An example of a negative piece of media is 'Dementia time bomb will cost the NHS millions’ published by the Mail in the UK Roberts . The article in question immediately is negative by calling it a 'timebomb' and by focusing on the cost. The language is very negative throughout and focuses on the negative implications that dementia has on the NHS. The article also calls people living with dementia 'sufferers' this is very negative and gives the impression that people with dementia cannot live well. Another point is that it refers to dementia being diseases that 'occurs in the elderly' therefore it is giving the connotation that this is a part of aging or that it only occurs in older people. In contrast in 'Dementia: taking care’ published in the Guardian UK, The Guardian  the article looks at a similar topic and does discuss the impact of dementia on the economy but this is not the main point of the article. The language used is significantly less negative and the term 'sufferer' is not used, this means that less fear around the diseases will be generated and therefore it will start to break down the stigma of the disease.
The article does mention that the disease was regarded to be a part of ageing but does not explicitly state that it is not a normal part of ageing, this shows that even though the theme of this article is positive there is still more room for improvement and work to be done with media in general.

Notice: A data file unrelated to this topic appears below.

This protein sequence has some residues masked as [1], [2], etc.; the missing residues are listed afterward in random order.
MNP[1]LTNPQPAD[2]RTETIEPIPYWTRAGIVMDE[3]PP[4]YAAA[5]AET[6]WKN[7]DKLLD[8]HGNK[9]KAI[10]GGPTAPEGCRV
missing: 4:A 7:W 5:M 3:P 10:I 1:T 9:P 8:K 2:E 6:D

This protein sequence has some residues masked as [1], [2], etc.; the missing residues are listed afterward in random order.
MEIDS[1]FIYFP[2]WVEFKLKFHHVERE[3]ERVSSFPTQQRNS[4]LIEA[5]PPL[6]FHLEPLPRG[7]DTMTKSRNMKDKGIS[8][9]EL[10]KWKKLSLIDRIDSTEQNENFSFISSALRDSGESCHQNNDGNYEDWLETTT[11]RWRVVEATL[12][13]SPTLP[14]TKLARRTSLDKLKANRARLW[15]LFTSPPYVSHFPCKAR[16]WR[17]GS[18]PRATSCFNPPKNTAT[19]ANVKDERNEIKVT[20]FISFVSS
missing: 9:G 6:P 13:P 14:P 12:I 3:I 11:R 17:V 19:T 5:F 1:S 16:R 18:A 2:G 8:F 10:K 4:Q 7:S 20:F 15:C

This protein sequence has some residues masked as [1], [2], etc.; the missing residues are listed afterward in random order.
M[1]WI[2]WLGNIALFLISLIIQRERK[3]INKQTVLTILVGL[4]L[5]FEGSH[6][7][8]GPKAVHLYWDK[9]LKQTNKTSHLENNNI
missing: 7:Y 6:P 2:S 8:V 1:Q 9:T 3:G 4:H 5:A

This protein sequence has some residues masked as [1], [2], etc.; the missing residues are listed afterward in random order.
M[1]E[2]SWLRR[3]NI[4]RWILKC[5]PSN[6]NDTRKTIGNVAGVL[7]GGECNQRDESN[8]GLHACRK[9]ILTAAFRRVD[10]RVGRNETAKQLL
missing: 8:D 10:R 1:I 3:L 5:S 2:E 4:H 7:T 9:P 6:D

Another way of raising awareness is social media, social media recently has had a large increase through the high number of people now accessing the internet Robbillard et al . According to the reason for social media being used more frequently within this field is because anyone can raise awareness not just the experts in the field, this shows that giving more freedom to who can discuss the topic of dementia is important and successful especially in regards to social media. Social media is also a powerful tool for people with dementia to feel included; In to it states that people can interact with social media and therefore become socially supported and included within society. This demonstrates that as well as raising awareness of dementia in society social media can be used by people with dementia themselves to help to feel connected and therefore help them to 'live well'.